How do you like things now, West Virginia?
You got your money ($4 million from Rich Rod) and you got your loyal coach. I'll repeat: How do you like things now?
Three games into the Bill Stewart administration; you're three losses away from the total ol' Rich lost (five) in his last 37 at Morgantown. The West Virginia message boards were a hoot on Friday. I purposefully waited until now to file this blog in order to properly absorb Thursday's loss at Colorado.
Conclusion: There's something missing. It's more than Owen Schmitt, the blocking back Stewart could have used against Colorado's stubborn defense. It's more than those timeouts that Stewart kept in his holster in the final minute. It's the mojo, the utter confidence the Mountaineers used to have under Rodriguez. At the end, they felt like they could walk into any stadium in the country and win.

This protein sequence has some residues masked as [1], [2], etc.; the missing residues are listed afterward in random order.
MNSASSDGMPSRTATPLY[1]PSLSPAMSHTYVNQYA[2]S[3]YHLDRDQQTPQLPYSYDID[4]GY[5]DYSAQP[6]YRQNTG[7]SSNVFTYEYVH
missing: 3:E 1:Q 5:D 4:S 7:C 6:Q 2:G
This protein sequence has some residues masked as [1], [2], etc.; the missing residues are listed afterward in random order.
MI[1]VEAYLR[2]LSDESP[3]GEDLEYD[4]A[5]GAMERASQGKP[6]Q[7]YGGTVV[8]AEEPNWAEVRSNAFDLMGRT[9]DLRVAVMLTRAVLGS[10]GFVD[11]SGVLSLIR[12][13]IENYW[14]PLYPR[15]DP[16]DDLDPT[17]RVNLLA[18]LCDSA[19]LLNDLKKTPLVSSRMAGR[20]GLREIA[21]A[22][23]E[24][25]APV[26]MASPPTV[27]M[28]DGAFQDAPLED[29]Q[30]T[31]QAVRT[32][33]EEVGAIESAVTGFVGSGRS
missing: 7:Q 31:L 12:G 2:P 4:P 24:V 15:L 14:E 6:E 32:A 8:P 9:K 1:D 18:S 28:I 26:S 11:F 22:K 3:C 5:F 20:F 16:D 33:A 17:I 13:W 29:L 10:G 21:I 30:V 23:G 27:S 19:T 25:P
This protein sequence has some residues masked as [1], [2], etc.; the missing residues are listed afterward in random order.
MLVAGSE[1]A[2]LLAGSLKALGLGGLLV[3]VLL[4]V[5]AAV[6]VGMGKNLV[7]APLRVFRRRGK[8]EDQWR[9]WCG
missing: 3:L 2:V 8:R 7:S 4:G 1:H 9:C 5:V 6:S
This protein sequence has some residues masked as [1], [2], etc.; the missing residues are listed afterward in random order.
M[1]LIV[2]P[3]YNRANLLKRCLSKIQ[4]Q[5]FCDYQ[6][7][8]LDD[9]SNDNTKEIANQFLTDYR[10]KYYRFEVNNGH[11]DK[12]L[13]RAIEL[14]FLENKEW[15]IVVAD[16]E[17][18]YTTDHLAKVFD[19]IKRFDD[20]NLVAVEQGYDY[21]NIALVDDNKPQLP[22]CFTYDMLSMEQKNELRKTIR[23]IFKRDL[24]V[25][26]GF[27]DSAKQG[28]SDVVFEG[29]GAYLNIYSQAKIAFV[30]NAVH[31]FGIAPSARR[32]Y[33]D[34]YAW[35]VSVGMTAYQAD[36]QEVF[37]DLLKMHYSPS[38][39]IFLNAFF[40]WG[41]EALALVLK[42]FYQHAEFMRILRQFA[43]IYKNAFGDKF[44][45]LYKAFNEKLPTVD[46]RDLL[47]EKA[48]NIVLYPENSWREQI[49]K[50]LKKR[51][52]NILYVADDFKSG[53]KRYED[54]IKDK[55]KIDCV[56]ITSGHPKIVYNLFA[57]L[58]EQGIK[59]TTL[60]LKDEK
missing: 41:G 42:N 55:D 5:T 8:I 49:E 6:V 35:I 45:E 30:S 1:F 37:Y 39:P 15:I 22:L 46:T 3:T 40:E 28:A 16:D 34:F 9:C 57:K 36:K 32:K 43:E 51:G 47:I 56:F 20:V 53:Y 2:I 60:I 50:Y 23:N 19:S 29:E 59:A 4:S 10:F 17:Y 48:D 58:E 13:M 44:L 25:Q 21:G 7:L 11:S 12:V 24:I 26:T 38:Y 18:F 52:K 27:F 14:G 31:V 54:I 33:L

Now they are the Grateful Dead after Jerry Garcia died. Soldiering on but just not the same. I don't blame Stewart so much. He is such a nice guy and so authentic. All he did was accept a "Who, me?" promotion after the Fiesta Bowl. His enthusiasm rubs off on everyone.
I blame the West Virginia administration. This is what they wanted, twice. The guy signed his contract a week ago. Now the typical poster to terrybowden.com wants him canned.
"I had a brief moment of hope back in December that you might become our coach," one post to Bowden read, "Now all of the WVU fans are living a nightmare. Wish we could go back in time ..."
The offense has been tweaked just enough so that Patrick White has been shackled. Forty-three yards passing doesn't get it. Yeah, I know White had two touchdown runs Thursday night. But the NCAA's all-time No. 2 quarterback rushing leader carried twice after his second touchdown run with 4:49 left in the third quarter. Twice.
Check out this column from the Charleston Daily Mail, which portrays the mood after the game.
This is going to make for a strange West Virginia season. A team playing for championships might be playing for a low-level bowl in late November.
"It feels like the worst thing in the world right now," said defensive back Quinton Andrews.